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      Cyclophosphamide Pulse Therapy in Advanced Progressive IgA Nephropathy

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          Abstract

          For advanced progressive primary IgA nephropathy (IgAN) no established therapy exists. We conducted a prospective, uncontrolled trial to evaluate the effect of intravenous cyclophosphamide pulse (CyP) therapy on the course of advanced progressive IgAN. Twenty-one patients (mean age 52 ± 10 years; male/female 20/1) with biopsy-proven IgAN without crescentic extracapillary proliferation and a serum creatinine of more than 2.0 mg/dl and/or an increase more than 25% in the previous 3 months were included. Patients were treated with CyP (750 mg/m<sup>2 </sup>body surface area) every 4 weeks for 6 months and low dose oral prednisolone. The loss of renal function per year was significantly reduced from 16% before therapy to 4% after therapy (p < 0.001). A further increase >25% of serum creatinine after therapy was observed in 8 patients after 0.7 years (range 0.3–3.0 years), and 3 of these patients developed end-stage renal disease. Proteinuria decreased significantly during CyP therapy. A low nadir of white blood cell and platelet count was associated with a better renal outcome (p = 0.025). In conclusion, CyP therapy and low dose oral prednisolone is effective in preserving renal function in a subgroup of patients with advanced progressive IgAN.

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          Most cited references 3

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          Renoprotective properties of ACE-inhibition in non-diabetic nephropathies with non-nephrotic proteinuria.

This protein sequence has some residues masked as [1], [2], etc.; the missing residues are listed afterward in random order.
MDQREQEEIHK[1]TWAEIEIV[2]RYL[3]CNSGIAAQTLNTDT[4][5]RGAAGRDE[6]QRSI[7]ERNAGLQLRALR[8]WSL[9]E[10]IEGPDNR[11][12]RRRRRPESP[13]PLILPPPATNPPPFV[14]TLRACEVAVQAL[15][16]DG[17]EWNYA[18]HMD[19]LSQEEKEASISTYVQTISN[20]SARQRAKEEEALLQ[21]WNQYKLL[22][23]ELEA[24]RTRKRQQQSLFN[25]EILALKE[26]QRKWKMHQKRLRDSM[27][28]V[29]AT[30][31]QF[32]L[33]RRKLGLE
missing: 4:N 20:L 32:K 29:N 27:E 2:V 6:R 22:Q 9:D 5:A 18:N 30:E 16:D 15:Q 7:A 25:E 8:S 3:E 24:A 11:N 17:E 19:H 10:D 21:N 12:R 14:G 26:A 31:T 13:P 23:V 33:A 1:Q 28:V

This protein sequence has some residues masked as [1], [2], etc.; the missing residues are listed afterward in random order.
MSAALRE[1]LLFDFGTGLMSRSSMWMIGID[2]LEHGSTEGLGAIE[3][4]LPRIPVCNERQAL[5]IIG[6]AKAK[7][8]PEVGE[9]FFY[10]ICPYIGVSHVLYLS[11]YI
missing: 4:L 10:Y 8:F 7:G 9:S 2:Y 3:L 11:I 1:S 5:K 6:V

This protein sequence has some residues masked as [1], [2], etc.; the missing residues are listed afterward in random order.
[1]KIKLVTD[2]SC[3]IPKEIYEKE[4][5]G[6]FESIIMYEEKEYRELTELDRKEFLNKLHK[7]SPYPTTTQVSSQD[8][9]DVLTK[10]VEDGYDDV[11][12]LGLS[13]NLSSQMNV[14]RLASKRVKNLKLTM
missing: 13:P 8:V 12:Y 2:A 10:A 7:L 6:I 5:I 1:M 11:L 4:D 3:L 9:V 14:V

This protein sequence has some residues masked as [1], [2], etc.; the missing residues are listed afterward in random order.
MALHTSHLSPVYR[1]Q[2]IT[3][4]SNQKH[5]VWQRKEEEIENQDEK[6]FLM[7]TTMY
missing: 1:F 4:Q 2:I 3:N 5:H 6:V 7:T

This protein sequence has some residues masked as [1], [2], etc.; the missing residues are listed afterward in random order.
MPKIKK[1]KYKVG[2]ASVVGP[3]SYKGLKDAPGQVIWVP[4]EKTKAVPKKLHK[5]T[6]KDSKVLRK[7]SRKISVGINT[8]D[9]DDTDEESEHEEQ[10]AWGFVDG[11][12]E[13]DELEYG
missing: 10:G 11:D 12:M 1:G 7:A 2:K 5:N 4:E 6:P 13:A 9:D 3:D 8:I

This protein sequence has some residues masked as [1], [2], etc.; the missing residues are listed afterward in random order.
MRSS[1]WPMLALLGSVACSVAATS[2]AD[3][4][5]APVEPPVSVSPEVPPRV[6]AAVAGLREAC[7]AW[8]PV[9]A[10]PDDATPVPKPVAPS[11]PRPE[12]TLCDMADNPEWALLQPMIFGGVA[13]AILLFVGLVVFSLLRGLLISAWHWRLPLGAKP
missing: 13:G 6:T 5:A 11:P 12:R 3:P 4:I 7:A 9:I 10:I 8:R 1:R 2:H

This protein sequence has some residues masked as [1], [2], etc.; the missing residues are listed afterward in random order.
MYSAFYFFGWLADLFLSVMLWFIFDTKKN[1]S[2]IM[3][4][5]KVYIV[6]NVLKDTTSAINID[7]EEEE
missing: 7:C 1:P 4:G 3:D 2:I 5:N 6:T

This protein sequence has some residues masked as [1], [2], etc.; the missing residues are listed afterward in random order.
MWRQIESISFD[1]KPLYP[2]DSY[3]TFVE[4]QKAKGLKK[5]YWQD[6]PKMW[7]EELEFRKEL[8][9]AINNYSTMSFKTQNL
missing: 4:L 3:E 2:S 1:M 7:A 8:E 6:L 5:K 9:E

Stratum 2 of the Ramipril Efficacy in Nephropathy (REIN) study has already shown that in patients with chronic nephropathies and proteinuria of 3 g or more per 24 h, angiotensin-converting enzyme (ACE) inhibition reduced the rate of decline in glomerular filtration and halved the combined risk of doubling of serum creatinine or end-stage renal failure (ESRF) found in controls on placebo plus conventional antihypertensives. In REIN stratum 1, reported here, 24 h proteinuria was 1 g or more but less than 3 g per 24 h. In stratum 1 of this double-blind trial 186 patients were randomised to a ramipril or a control (placebo plus conventional antihypertensive therapy) group targeted at achieving a diastolic blood pressure of less than 90 mm Hg. The primary endpoints were change in glomerular filtration rate (GFR) and time to ESRF or overt proteinuria (> or =53 g/24 h). Median follow-up was 31 months. The decline in GFR per month was not significantly different (ramipril 0.26 [SE 0.05] mL per min per 1.73m2, control 0.29 [0.06]). Progression to ESRF was significantly less common in the ramipril group (9/99 vs 18/87) for a relative risk (RR) of 2.72 (95% CI 1.22-6.08); so was progression to overt proteinuria (15/99 vs 27/87, RR 2.40 [1.27-4.52]). Patients with a baseline GFR of 45 mL/min/1.73 m2 or less and proteinuria of 1.5 g/24 h or more had more rapid progression and gained the most from ramipril treatment. Proteinuria decreased by 13% in the ramipril group and increased by 15% in the controls. Cardiovascular events were similar. As expected, the rate of decline in GFR and the frequency of ESRF were much lower in stratum 1 than they had been in stratum 2. In non-diabetic nephropathies, ACE inhibition confers renoprotection even to patients with non-nephrotic proteinuria.